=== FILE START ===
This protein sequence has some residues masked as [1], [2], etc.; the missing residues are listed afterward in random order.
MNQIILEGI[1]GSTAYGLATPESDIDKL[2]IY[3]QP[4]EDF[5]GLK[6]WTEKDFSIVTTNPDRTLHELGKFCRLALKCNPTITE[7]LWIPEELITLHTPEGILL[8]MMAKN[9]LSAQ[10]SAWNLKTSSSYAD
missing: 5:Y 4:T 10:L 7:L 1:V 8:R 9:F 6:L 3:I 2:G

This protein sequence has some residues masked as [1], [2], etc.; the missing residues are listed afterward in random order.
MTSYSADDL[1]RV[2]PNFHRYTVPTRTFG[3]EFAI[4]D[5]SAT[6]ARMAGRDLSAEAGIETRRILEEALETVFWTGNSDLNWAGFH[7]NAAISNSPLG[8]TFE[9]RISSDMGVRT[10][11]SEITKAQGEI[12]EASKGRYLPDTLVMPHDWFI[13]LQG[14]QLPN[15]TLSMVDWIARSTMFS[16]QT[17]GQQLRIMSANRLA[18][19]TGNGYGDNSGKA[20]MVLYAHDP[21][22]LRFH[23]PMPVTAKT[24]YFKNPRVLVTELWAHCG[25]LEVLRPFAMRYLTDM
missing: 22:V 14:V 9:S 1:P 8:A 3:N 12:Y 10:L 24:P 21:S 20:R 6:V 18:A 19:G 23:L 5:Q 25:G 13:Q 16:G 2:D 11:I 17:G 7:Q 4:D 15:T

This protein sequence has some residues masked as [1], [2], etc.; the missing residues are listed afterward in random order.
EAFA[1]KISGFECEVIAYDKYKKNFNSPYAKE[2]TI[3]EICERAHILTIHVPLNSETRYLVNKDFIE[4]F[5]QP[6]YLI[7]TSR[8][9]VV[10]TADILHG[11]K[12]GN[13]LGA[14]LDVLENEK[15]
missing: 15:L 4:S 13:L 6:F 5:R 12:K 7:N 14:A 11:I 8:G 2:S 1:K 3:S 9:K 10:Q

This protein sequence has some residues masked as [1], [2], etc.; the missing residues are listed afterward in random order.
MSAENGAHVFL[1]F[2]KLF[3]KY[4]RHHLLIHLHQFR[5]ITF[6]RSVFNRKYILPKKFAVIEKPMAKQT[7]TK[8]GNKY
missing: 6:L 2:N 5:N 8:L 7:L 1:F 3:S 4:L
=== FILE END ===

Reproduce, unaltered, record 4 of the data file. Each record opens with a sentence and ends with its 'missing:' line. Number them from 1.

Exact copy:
This protein sequence has some residues masked as [1], [2], etc.; the missing residues are listed afterward in random order.
MSAENGAHVFL[1]F[2]KLF[3]KY[4]RHHLLIHLHQFR[5]ITF[6]RSVFNRKYILPKKFAVIEKPMAKQT[7]TK[8]GNKY
missing: 6:L 2:N 5:N 8:L 7:L 1:F 3:S 4:L